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Low Risk for IBD Relapse After Switch From IV to Subcutaneous Infliximab

Switching from intravenous to subcutaneous infliximab (Remicade) was safe and effective for patients with inflammatory bowel disease (IBD) in clinical remission, an observational study in France showed.

Among 133 patients treated with an intravenous regimen, relapse rates were low 16 to 24 weeks after switching to subcutaneous infliximab 120 mg every other week across several dosing regimens, except for those who received 10 mg/kg every 4 weeks and required 240 mg every other week (P<0.001 for all):

  • 5 mg/kg every 8 weeks: 10.2%
  • 10 mg/kg every 8 weeks: 7.3%
  • 10 mg/kg every 6 weeks: 16.7%
  • 10 mg/kg every 4 weeks: 66.7%

A sensitivity analysis narrowing the scope to only include those with fecal calprotectin levels below 250 µg/g showed similar rates of relapse for the same dose regimens at 16 to 24 weeks after the switch (7.1%, 3.2%, 8.3%, and 75%, respectively), reported Anthony Buisson, MD, PhD, of the University Hospital Estaing in Clermont-Ferrand, France and colleagues.

This strategy “is feasible, safe and well-accepted leading to a low risk of relapse in patients with IBD, including those with escalated intravenous doses,” the authors noted in Clinical Gastroenterology and Hepatology.

Multivariable analysis showed that certain factors were significant predictors of relapse after the switch:

  • An intravenous maintenance regimen of 10 mg/kg every 4 weeks: OR 12.4 (95% CI 1.6-98.4, P=0.017)
  • Baseline fecal calprotectin levels >250 µg/g: OR 5.4 (95% CI 1.1-27.6, P=0.042)

From baseline to 4-8 weeks after the switch, reduced (41.7%) or stable (36.8%) infliximab serum levels were tied to a higher risk of relapse compared with increased serum levels (12.7%).

While “the need for higher subcutaneous dose for the most intensified IV regimens could be expected … the key question was to define from what dose at baseline should the subcutaneous treatment be intensified?” Buisson and team wrote. “Our study addresses this question showing that only patients treated with 10 mg/kg every 4 weeks should be eligible [for] a systematic intensified subcutaneous dose (240 mg every other week).”

Among those who received an escalated dose to 240 mg every other week (n=15), clinical remission occurred in 93.3%.

While bowel damage caused by IBD can reduce quality of life, infliximab has shown the greatest efficacy in inducing and maintaining remission, Buisson’s group noted. However, its therapeutic use is limited by the need for repetitive intravenous infusions every 4, 6, or 8 weeks.

The first globally approved monoclonal antibody biosimilar for infliximab, Remsima, can be self-administered at home in subcutaneous injected doses of 120 mg every other week to treat IBD and other indications. Remsima was effective in maintaining clinical remission in IBD patients compared with intravenous infused dose regimens of 5 mg/kg every 8 weeks.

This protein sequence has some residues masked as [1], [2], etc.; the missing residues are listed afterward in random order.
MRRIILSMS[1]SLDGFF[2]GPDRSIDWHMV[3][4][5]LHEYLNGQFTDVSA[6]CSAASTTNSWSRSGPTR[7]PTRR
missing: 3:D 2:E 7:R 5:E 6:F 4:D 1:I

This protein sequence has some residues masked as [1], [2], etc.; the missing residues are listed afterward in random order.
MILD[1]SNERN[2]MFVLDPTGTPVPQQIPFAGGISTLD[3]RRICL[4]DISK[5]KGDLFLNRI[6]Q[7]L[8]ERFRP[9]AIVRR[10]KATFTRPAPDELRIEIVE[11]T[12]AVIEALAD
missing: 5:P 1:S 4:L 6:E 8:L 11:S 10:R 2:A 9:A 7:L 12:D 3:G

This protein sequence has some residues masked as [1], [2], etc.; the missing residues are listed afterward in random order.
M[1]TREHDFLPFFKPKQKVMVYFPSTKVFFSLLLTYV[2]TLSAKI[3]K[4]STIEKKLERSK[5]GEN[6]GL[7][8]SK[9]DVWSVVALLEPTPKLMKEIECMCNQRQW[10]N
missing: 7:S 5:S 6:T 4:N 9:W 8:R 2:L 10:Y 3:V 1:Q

For this study, Buisson and colleagues examined data on 133 IBD patients in steroid-free remission across three centers in France from February to August 2021. Of these patients, 59 were on an intravenous infliximab maintenance regimen of 5 mg/kg every 8 weeks, 41 received 10 mg/kg every 8 weeks, 18 received 10 mg/kg every 6 weeks, and 15 received 10 mg/kg every 4 weeks.

Mean age was 39, and 54% were women. Nearly three-fourths had Crohn’s disease, and 28% had ulcerative colitis. A quarter received concomitant immunosuppressive therapy. Mean infliximab maintenance duration was 5.4 years.

No relationships were seen between the risk of relapse and sex, BMI, body weight, Crohn’s disease location/phenotype, ulcerative colitis extension, and perianal lesions, among other factors.

Of note, patient acceptability of treatment improved after the switch (6.9 vs 8.6 points on a 10-point scale, P<0.0001).

Only 16 patients experienced an adverse event. Two had intolerance to the switch with nonspecific myalgia/mild abdominal pain. Others reported mild and transient erythema, injection site pain, abdominal pain, bronchitis, fatigue, and IBD-related symptoms. No adverse events required surgery or hospitalization.

Buisson and team noted that follow-up occurred over only 6 months, which was a limitation to the study. In addition, subgroup sample sizes were small.

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    Zaina Hamza is a staff writer for MedPage Today, covering Gastroenterology and Infectious disease. She is based in Chicago.

Disclosures

This study was supported by Celltrion Healthcare.

Buisson reported funding from AbbVie, Amgen, Arena, Biogen, Celltrion Healthcare, CTMA, Galapagos, Janssen, Mayoly Spindler, MSD, NexBiome, Norgine, Pfizer, Roche, Takeda, Tillotts, and Vifor Pharma.

Co-authors disclosed relationships with AbbVie, Adacyte, Amgen, Arena, Biogen, Celgene, Celltrion Healthcare, CTMA, Ferring, Fresenius-Kabi, Galapagos, Gilead, Janssen, Mayoly Spindler, MSD, Pfizer, Sandoz, Takeda, Tillotts, and Vifor Pharma.

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